With China's factory production slowing to "just" 8.9% year-over-year in August, down from 9.2% in July, economists there are calling for a stimulus to keep the behemoth economy on track, notes the AP. But that could just fuel a bigger economic disaster, as China's economy has grown dangerously overextended by deficit spending since 2009, reports the Diplomat. Unlike the West, most of China's stimulus has come from banks, not the national government, but banks have taken on $5.4 trillion in new debt since 2009, equal to 73% of China's GDP.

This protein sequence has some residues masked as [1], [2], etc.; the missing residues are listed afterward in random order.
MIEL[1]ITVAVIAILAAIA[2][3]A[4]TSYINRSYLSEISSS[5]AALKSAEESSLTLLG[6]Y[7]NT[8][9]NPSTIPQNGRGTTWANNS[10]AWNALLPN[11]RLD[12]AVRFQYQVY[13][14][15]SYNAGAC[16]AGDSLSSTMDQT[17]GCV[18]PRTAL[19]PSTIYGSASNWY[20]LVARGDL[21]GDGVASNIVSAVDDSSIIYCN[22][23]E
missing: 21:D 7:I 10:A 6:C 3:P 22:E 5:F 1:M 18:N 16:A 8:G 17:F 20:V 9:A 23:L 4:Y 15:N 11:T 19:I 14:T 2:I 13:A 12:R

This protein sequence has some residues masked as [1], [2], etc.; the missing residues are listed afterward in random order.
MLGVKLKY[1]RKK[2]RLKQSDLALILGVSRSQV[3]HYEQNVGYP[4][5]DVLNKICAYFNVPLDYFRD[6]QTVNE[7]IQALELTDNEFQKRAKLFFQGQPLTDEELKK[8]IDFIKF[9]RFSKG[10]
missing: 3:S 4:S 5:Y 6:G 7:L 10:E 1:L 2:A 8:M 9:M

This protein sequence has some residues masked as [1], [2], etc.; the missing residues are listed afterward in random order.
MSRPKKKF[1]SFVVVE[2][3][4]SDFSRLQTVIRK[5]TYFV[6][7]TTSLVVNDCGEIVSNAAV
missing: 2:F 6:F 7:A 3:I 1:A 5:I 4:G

While that 2009 stimulus kept China's economy pumping, despite a worldwide slowdown, it also created a huge property bubble that is threatening to destabilize the nation's banking system. Loose credit has also let local governments around China ring up another $1.7 trillion in debt, officially—unofficially, it could be double that. And the country's off-the-books "shadow" banking system could have another $1 trillion tied up in unregulated, high-rate investments. Beijing is aware of its debt bombs, but so far steps taken have mostly just hidden the problems, not fixed them. "One thing is evident here," concludes the Diplomat. Either our eyes deceive us, "or Chinese banks are trying to hide the mother of all debt bombs."